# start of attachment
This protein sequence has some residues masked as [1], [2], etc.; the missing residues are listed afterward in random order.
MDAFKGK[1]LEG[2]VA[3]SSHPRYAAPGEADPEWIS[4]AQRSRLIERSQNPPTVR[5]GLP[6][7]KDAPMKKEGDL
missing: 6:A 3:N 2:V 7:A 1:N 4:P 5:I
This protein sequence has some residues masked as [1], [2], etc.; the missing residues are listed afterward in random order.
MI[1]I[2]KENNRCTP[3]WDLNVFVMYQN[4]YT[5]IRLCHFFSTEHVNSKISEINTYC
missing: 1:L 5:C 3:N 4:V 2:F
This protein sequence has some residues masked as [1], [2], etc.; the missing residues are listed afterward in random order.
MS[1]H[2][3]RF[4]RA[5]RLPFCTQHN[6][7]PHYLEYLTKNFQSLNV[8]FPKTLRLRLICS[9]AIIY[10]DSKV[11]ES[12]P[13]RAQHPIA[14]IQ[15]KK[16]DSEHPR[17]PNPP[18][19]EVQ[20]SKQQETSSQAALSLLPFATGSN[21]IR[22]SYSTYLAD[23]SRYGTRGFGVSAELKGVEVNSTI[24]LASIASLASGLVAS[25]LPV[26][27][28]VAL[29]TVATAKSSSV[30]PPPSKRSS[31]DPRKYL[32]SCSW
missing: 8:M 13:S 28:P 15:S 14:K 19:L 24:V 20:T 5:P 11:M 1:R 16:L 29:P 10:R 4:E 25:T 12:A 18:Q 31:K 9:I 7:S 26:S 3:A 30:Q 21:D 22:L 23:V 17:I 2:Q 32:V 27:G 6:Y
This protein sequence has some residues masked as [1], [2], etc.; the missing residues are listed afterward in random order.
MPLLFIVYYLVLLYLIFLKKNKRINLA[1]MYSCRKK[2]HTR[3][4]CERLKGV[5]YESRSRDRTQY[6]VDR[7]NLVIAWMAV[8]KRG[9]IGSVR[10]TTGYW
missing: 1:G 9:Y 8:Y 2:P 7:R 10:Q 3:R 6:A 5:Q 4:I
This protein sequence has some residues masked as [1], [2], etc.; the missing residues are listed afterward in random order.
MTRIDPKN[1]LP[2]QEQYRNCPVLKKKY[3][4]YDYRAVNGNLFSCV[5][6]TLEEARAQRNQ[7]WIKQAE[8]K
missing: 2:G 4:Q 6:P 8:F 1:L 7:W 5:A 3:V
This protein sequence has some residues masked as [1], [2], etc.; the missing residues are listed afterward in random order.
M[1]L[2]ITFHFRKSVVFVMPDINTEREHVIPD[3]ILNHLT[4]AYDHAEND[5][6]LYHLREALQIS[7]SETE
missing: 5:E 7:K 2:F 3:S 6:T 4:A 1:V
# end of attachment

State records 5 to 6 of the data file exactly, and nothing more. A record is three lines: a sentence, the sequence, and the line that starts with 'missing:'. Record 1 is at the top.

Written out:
This protein sequence has some residues masked as [1], [2], etc.; the missing residues are listed afterward in random order.
MTRIDPKN[1]LP[2]QEQYRNCPVLKKKY[3][4]YDYRAVNGNLFSCV[5][6]TLEEARAQRNQ[7]WIKQAE[8]K
missing: 2:G 4:Q 6:P 8:F 1:L 7:W 5:A 3:V
This protein sequence has some residues masked as [1], [2], etc.; the missing residues are listed afterward in random order.
M[1]L[2]ITFHFRKSVVFVMPDINTEREHVIPD[3]ILNHLT[4]AYDHAEND[5][6]LYHLREALQIS[7]SETE
missing: 5:E 7:K 2:F 3:S 6:T 4:A 1:V